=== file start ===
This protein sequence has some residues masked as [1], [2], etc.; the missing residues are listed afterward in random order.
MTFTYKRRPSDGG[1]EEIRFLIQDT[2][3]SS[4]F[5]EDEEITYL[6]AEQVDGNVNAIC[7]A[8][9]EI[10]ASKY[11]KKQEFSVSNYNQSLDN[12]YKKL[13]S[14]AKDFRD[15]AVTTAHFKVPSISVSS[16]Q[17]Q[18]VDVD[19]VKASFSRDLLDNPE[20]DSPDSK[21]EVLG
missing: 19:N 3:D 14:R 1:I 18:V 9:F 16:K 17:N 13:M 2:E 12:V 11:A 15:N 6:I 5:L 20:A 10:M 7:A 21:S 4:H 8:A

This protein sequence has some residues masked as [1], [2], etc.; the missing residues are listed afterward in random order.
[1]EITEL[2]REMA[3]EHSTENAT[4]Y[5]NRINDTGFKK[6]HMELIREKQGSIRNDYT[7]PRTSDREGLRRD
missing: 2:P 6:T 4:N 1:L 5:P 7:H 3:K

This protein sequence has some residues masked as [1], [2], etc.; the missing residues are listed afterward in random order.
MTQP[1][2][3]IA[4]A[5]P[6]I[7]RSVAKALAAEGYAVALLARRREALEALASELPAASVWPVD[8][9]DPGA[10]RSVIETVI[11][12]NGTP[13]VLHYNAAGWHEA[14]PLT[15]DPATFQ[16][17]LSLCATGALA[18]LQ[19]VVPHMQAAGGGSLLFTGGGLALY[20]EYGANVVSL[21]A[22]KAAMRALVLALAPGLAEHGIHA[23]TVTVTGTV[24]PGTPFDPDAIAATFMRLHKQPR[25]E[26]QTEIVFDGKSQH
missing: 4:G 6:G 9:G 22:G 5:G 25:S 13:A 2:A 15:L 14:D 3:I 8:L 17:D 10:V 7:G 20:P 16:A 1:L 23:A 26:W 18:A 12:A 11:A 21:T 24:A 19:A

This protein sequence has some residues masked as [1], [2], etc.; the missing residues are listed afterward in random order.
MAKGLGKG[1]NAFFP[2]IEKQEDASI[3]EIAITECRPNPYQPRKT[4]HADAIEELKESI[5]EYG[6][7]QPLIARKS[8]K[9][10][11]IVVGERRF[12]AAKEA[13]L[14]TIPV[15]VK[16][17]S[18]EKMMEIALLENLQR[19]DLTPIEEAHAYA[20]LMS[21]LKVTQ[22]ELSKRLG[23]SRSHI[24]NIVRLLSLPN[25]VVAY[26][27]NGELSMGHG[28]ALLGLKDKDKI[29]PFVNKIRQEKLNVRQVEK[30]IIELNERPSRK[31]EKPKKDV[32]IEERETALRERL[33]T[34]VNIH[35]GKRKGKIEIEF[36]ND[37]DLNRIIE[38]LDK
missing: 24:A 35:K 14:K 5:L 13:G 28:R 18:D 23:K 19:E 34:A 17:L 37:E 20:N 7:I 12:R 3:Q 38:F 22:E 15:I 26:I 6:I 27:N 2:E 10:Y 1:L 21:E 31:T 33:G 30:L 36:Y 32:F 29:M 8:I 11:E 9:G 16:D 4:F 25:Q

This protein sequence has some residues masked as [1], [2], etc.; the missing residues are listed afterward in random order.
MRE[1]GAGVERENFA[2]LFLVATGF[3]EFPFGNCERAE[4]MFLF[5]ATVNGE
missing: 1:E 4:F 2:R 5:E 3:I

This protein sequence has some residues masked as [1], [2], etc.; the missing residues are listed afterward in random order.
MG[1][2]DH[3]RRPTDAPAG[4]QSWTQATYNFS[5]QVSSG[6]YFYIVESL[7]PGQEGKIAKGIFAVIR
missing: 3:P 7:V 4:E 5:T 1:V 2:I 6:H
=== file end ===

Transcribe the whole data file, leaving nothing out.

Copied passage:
This protein sequence has some residues masked as [1], [2], etc.; the missing residues are listed afterward in random order.
MTFTYKRRPSDGG[1]EEIRFLIQDT[2][3]SS[4]F[5]EDEEITYL[6]AEQVDGNVNAIC[7]A[8][9]EI[10]ASKY[11]KKQEFSVSNYNQSLDN[12]YKKL[13]S[14]AKDFRD[15]AVTTAHFKVPSISVSS[16]Q[17]Q[18]VDVD[19]VKASFSRDLLDNPE[20]DSPDSK[21]EVLG
missing: 19:N 3:D 14:R 1:I 18:V 9:F 16:K 17:N 13:M 2:E 12:V 11:A 15:N 6:I 5:L 20:A 10:M 7:A 21:S 4:H 8:A

This protein sequence has some residues masked as [1], [2], etc.; the missing residues are listed afterward in random order.
[1]EITEL[2]REMA[3]EHSTENAT[4]Y[5]NRINDTGFKK[6]HMELIREKQGSIRNDYT[7]PRTSDREGLRRD
missing: 2:P 6:T 4:N 1:L 5:P 7:H 3:K

This protein sequence has some residues masked as [1], [2], etc.; the missing residues are listed afterward in random order.
MTQP[1][2][3]IA[4]A[5]P[6]I[7]RSVAKALAAEGYAVALLARRREALEALASELPAASVWPVD[8][9]DPGA[10]RSVIETVI[11][12]NGTP[13]VLHYNAAGWHEA[14]PLT[15]DPATFQ[16][17]LSLCATGALA[18]LQ[19]VVPHMQAAGGGSLLFTGGGLALY[20]EYGANVVSL[21]A[22]KAAMRALVLALAPGLAEHGIHA[23]TVTVTGTV[24]PGTPFDPDAIAATFMRLHKQPR[25]E[26]QTEIVFDGKSQH
missing: 4:G 6:G 9:G 22:G 5:G 25:S 13:A 2:A 15:L 14:D 3:I 8:L 17:D 10:V 7:G 20:P 16:A 1:L 23:A 26:W 18:A 12:A 11:A 21:T 24:A 19:A

This protein sequence has some residues masked as [1], [2], etc.; the missing residues are listed afterward in random order.
MAKGLGKG[1]NAFFP[2]IEKQEDASI[3]EIAITECRPNPYQPRKT[4]HADAIEELKESI[5]EYG[6][7]QPLIARKS[8]K[9][10][11]IVVGERRF[12]AAKEA[13]L[14]TIPV[15]VK[16][17]S[18]EKMMEIALLENLQR[19]DLTPIEEAHAYA[20]LMS[21]LKVTQ[22]ELSKRLG[23]SRSHI[24]NIVRLLSLPN[25]VVAY[26][27]NGELSMGHG[28]ALLGLKDKDKI[29]PFVNKIRQEKLNVRQVEK[30]IIELNERPSRK[31]EKPKKDV[32]IEERETALRERL[33]T[34]VNIH[35]GKRKGKIEIEF[36]ND[37]DLNRIIE[38]LDK
missing: 24:A 35:K 14:K 5:L 13:G 28:R 18:D 23:K 19:E 34:A 17:L 37:E 20:N 7:I 12:R 3:Q 38:F 22:E 15:I 26:I 6:I 27:N 2:E 10:Y 1:L 21:E 31:T 33:G 30:L 36:Y 32:F 29:M 8:I 11:E 9:G 16:D 4:F 25:Q

This protein sequence has some residues masked as [1], [2], etc.; the missing residues are listed afterward in random order.
MRE[1]GAGVERENFA[2]LFLVATGF[3]EFPFGNCERAE[4]MFLF[5]ATVNGE
missing: 1:E 4:F 2:R 5:E 3:I

This protein sequence has some residues masked as [1], [2], etc.; the missing residues are listed afterward in random order.
MG[1][2]DH[3]RRPTDAPAG[4]QSWTQATYNFS[5]QVSSG[6]YFYIVESL[7]PGQEGKIAKGIFAVIR
missing: 3:P 7:V 4:E 5:T 1:V 2:I 6:H